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Solving southwest U.S. water shortage by water cap and trade?

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posted on May, 21 2012 @ 05:14 PM
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Lake mead, the largest reservoir in the United States is being consumed at a far faster rate than flows down the river in an average year. To counter this imbalance, scientists are proposing a Cap and Trade system of interstate water trading.

hsn.com

Lake Mead, on the Colorado River, is the largest reservoir in the United States, but users are consuming more water than flows down the river in an average year, which threatens the water supply for agriculture and households; researchers suggest that to solve this imbalance, a water cap-and-trade system, successfully implemented in Australia, should be considered for interstate water trading


(Alternative source)
livescience.com
edit on 21-5-2012 by Daedal because: puncuation




posted on May, 21 2012 @ 05:57 PM
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The cap and trade system may be ok for short-term fixes, but the underlying problem is the mismanagement of the resource. That means people have to reassess how they use water. I'm not just talking about the average family turning off the taps while brushing their teeth. Resorts, especially ski resorts put a pounding on water supplies...agricultural irrigation seems like a legitimate use of water but the corn crops of the midwest use water at an astonishing rate that is completely unsustainable. The biofuels mandate is a joke, especially when it can take up to 2138 liters of water to produce one liter of bioethanol.



posted on May, 21 2012 @ 10:14 PM
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Ever seen this bit of info?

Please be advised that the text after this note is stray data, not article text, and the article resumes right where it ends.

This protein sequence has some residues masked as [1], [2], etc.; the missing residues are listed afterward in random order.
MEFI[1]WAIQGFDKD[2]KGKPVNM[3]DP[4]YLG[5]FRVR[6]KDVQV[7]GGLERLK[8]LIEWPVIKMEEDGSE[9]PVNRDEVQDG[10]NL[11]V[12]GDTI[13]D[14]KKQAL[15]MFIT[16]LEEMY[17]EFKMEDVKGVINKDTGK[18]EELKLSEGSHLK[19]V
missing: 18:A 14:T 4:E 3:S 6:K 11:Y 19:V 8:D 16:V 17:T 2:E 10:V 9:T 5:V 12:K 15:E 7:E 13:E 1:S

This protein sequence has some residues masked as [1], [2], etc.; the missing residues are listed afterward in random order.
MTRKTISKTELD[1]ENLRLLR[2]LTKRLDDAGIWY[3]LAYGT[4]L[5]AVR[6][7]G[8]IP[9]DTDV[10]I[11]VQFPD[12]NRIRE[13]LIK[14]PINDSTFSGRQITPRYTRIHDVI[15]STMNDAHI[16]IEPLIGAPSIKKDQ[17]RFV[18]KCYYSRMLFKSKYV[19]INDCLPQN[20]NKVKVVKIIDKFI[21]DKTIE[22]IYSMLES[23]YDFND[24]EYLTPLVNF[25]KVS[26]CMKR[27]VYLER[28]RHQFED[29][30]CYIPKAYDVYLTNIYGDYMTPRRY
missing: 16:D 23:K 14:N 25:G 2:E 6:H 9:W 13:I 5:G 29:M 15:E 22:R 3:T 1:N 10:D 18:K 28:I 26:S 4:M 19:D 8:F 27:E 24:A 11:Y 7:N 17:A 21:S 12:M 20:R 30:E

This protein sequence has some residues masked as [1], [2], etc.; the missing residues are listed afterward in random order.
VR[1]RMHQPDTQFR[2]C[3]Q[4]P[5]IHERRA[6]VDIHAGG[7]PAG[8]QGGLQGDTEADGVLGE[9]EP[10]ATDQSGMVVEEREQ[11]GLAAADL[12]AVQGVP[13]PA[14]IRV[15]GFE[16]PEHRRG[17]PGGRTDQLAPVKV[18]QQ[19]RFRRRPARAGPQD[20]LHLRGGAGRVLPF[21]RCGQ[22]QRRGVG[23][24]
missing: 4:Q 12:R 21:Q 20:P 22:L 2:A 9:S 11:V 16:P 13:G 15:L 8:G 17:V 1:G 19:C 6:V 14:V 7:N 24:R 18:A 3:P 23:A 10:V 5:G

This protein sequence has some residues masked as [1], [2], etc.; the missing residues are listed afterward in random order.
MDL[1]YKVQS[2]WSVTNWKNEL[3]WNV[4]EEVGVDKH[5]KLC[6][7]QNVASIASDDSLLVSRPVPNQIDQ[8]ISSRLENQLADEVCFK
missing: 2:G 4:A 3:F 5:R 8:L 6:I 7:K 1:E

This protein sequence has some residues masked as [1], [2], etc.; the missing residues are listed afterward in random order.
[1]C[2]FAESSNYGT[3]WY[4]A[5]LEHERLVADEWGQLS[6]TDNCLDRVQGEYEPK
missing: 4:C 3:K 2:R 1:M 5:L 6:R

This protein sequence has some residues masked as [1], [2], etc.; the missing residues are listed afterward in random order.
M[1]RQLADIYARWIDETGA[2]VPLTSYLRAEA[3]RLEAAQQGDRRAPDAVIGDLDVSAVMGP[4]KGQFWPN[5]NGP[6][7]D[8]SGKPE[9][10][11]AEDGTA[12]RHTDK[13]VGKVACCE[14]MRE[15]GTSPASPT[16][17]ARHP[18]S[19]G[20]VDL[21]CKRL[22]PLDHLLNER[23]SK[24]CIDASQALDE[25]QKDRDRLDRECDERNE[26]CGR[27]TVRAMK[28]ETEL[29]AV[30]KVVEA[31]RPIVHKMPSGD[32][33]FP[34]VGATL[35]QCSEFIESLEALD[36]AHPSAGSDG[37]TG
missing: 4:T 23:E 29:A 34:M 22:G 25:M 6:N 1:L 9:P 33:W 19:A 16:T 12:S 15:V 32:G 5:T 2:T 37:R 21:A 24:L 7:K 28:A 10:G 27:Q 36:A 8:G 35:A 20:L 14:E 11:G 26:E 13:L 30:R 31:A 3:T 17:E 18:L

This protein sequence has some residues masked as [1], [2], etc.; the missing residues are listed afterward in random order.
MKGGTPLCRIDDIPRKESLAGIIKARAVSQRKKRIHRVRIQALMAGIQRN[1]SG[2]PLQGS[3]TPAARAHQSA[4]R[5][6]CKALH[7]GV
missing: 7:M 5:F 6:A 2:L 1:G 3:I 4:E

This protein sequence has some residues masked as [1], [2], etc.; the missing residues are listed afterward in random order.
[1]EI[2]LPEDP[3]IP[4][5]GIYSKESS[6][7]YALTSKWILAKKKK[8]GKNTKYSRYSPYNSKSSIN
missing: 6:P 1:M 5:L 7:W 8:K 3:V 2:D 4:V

The North American Water and Power Alliance (NAWPA or NAWAPA, also referred to as NAWAPTA from proposed governing body the North American Water and Power Treaty Authority) was conceived in the 1950s by the US Army Corps of Engineers as a 'Great Project' to develop more water sources for the United States. The planners envisioned diverting water from some rivers in Alaska south through Canada via the Rocky Mountain Trench and other routes to the US and would involve 369 separate construction projects. The water would enter the US in northern Montana. There it would be diverted to the headwaters of rivers like the Colorado River and others. The water would generate hydro-electricity during its trip via dams. The water supply would double the total amount of fresh water available to lower 48 states with its major focus being on the western states. This would solve the water shortage problems of the west for the foreseeable future. The amount of water available would in fact be so great that some water would be left over for use by Mexico via the Colorado River (which is currently significantly depleted as it enters Mexico). The Corps of Engineers has studied this project and in the late 1950s and early 1960s this project was very close to realization. Washington State Senator "Scoop" Jackson was a significant sponsor and believer in this project. The project was opposed by public sentiment in Canada on the rare occasions it surfaced in print, though Canadian financier Simon Reisman, who negotiated the Free Trade Agreement, the precursor to the North American Free Trade Agreement, was one of its backers and main promoters. Nonetheless, the Canadian position on free trade exempted water exports, in part specifically to pre-empt any attempted completion of Reisman's long-time pet project. Recently, there has been a resurgence in the effort to implement NAWAPA, headed up by Lyndon LaRouche and his LaRouchePAC. [edit]See also